Comparison of class A3 evasins to class A1 and A2 evasins provides insight into the development of anti-inflammatory, chemokine-binding proteins during tick evolution. Phylogenetic analysis of evasin sequences suggested that class A1 and A2 evasins may have evolved from a common ancestor before the divergence of prostriate and metastriate lineages (up to ~250 MYA) but that class A2 evasins appeared before prostriate tick diversification (~217 MYA) and class A1 evasins appeared before metastriate tick diversification (~138 MYA)13. By contrast, the species encoding class A3 evasins – A. triste, A. parvum, A. cajennense (Cayenne tick), A. americanum (lone star tick), A. aureolatum, and A. tuberculatum (gopher tortoise tick) – are all native to the Americas. Based on their restricted species distribution, we propose that class A3 evasins represent a specialised subfamily that evolved from class A1 evasins after the divergence of Amblyomma from other metastriate lineages (~60–120 Mya)13. It remains to be determined whether Amblyomma species outside the Americas also encode class A3 evasins.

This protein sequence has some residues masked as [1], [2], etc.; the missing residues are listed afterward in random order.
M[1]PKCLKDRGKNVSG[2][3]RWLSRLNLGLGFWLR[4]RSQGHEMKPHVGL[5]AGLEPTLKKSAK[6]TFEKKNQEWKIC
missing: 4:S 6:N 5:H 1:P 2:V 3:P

The emergence of class A3 evasins in American Amblyomma ticks suggests that class A3 evasins confer a competitive advantage for these species. Considering that Amblyomma ticks infest a wide variety of species22, it is possible that the broad chemokine binding profiles of class A3 evasins facilitate the spread of ticks amongst different host species. On the other hand, ticks from other genera, such as Rhipicephalus, also infest a variety of species23,24,25, so the occurrence of class A3 evasins in Amblyomma species may not be a dominant factor in controlling host compatibility. Indeed, an alternative strategy to achieve broad chemokine inhibition is simply to secrete a cocktail of evasins with different chemokine selectivities, as discussed previously for the species R. pulchellus11.